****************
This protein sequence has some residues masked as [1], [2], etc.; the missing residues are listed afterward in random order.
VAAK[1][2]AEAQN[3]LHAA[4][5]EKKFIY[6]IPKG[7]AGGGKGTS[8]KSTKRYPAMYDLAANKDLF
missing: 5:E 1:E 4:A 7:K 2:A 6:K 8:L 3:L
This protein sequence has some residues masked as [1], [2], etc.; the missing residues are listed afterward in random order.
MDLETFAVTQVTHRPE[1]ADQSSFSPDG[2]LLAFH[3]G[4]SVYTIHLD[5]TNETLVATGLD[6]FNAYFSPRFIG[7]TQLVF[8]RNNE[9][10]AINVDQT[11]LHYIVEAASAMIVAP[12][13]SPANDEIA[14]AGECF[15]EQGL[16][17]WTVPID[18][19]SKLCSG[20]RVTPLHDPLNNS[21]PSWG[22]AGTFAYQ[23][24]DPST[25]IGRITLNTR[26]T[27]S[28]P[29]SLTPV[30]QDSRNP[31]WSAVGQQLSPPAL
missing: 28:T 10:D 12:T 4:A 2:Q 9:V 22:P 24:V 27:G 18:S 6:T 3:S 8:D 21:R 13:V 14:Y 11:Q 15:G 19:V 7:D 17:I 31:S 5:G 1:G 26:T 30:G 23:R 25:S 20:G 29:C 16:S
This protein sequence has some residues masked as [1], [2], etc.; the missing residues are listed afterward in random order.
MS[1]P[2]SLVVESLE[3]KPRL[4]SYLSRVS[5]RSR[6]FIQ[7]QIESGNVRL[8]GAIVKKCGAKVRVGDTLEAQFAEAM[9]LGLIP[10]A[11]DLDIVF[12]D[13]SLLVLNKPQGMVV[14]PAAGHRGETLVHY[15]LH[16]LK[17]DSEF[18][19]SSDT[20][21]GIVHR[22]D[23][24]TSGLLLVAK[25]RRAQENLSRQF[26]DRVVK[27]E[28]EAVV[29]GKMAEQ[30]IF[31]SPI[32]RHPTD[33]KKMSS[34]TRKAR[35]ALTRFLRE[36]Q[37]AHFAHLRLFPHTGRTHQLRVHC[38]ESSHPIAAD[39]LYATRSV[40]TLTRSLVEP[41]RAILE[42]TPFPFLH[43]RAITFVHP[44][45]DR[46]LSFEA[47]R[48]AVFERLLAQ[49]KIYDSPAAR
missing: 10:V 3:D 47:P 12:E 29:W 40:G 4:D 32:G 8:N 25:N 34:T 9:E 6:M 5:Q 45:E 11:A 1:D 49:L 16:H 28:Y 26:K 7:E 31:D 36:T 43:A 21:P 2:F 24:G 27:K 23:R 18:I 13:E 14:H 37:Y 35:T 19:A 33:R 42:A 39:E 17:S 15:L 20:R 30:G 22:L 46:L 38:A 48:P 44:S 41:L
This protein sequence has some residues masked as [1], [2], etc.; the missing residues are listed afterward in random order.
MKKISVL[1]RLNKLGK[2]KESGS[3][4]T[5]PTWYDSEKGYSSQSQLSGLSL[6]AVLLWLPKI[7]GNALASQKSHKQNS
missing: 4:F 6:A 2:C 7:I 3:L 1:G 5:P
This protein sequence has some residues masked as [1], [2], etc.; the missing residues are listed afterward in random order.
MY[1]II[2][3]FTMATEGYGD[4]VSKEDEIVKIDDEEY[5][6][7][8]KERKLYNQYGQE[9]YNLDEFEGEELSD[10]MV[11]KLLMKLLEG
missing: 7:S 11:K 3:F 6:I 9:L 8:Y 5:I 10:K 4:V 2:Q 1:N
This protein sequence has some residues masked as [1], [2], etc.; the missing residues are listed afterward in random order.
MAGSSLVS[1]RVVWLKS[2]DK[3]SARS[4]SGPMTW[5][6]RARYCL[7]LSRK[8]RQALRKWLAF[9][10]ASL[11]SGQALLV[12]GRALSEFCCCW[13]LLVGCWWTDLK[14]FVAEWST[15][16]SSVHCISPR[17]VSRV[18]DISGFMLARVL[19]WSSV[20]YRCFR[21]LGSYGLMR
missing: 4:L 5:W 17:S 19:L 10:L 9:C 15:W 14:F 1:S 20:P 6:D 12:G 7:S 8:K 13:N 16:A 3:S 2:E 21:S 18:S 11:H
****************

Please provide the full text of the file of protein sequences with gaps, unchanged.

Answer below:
This protein sequence has some residues masked as [1], [2], etc.; the missing residues are listed afterward in random order.
VAAK[1][2]AEAQN[3]LHAA[4][5]EKKFIY[6]IPKG[7]AGGGKGTS[8]KSTKRYPAMYDLAANKDLF
missing: 5:E 1:E 4:A 7:K 2:A 6:K 8:L 3:L
This protein sequence has some residues masked as [1], [2], etc.; the missing residues are listed afterward in random order.
MDLETFAVTQVTHRPE[1]ADQSSFSPDG[2]LLAFH[3]G[4]SVYTIHLD[5]TNETLVATGLD[6]FNAYFSPRFIG[7]TQLVF[8]RNNE[9][10]AINVDQT[11]LHYIVEAASAMIVAP[12][13]SPANDEIA[14]AGECF[15]EQGL[16][17]WTVPID[18][19]SKLCSG[20]RVTPLHDPLNNS[21]PSWG[22]AGTFAYQ[23][24]DPST[25]IGRITLNTR[26]T[27]S[28]P[29]SLTPV[30]QDSRNP[31]WSAVGQQLSPPAL
missing: 28:T 10:D 12:T 4:A 2:Q 9:V 22:P 24:V 27:G 18:S 6:T 3:S 8:D 21:R 13:V 14:Y 11:Q 15:G 19:V 7:D 17:I 31:S 5:G 1:G 26:T 30:G 23:R 25:S 20:G 29:C 16:S
This protein sequence has some residues masked as [1], [2], etc.; the missing residues are listed afterward in random order.
MS[1]P[2]SLVVESLE[3]KPRL[4]SYLSRVS[5]RSR[6]FIQ[7]QIESGNVRL[8]GAIVKKCGAKVRVGDTLEAQFAEAM[9]LGLIP[10]A[11]DLDIVF[12]D[13]SLLVLNKPQGMVV[14]PAAGHRGETLVHY[15]LH[16]LK[17]DSEF[18][19]SSDT[20][21]GIVHR[22]D[23][24]TSGLLLVAK[25]RRAQENLSRQF[26]DRVVK[27]E[28]EAVV[29]GKMAEQ[30]IF[31]SPI[32]RHPTD[33]KKMSS[34]TRKAR[35]ALTRFLRE[36]Q[37]AHFAHLRLFPHTGRTHQLRVHC[38]ESSHPIAAD[39]LYATRSV[40]TLTRSLVEP[41]RAILE[42]TPFPFLH[43]RAITFVHP[44][45]DR[46]LSFEA[47]R[48]AVFERLLAQ[49]KIYDSPAAR
missing: 10:V 3:D 47:P 12:E 29:W 40:G 4:D 32:G 8:N 25:N 34:T 9:E 6:M 5:Q 45:E 11:A 1:D 49:L 16:H 28:Y 26:K 7:E 31:D 36:T 43:A 21:P 2:F 24:G 27:K 23:R 18:I 13:E 14:H 37:Y 35:T 19:A 33:R 42:A 39:E 17:S 15:L 20:R 30:G 22:L 46:L 38:A 48:P 44:S 41:L
This protein sequence has some residues masked as [1], [2], etc.; the missing residues are listed afterward in random order.
MKKISVL[1]RLNKLGK[2]KESGS[3][4]T[5]PTWYDSEKGYSSQSQLSGLSL[6]AVLLWLPKI[7]GNALASQKSHKQNS
missing: 4:F 6:A 2:C 7:I 3:L 1:G 5:P
This protein sequence has some residues masked as [1], [2], etc.; the missing residues are listed afterward in random order.
MY[1]II[2][3]FTMATEGYGD[4]VSKEDEIVKIDDEEY[5][6][7][8]KERKLYNQYGQE[9]YNLDEFEGEELSD[10]MV[11]KLLMKLLEG
missing: 7:S 11:K 3:F 6:I 9:L 8:Y 5:I 10:K 4:V 2:Q 1:N
This protein sequence has some residues masked as [1], [2], etc.; the missing residues are listed afterward in random order.
MAGSSLVS[1]RVVWLKS[2]DK[3]SARS[4]SGPMTW[5][6]RARYCL[7]LSRK[8]RQALRKWLAF[9][10]ASL[11]SGQALLV[12]GRALSEFCCCW[13]LLVGCWWTDLK[14]FVAEWST[15][16]SSVHCISPR[17]VSRV[18]DISGFMLARVL[19]WSSV[20]YRCFR[21]LGSYGLMR
missing: 4:L 5:W 17:S 19:L 10:L 9:C 15:W 14:F 1:S 20:P 6:D 12:G 7:S 8:K 13:N 16:A 3:S 2:E 21:S 18:S 11:H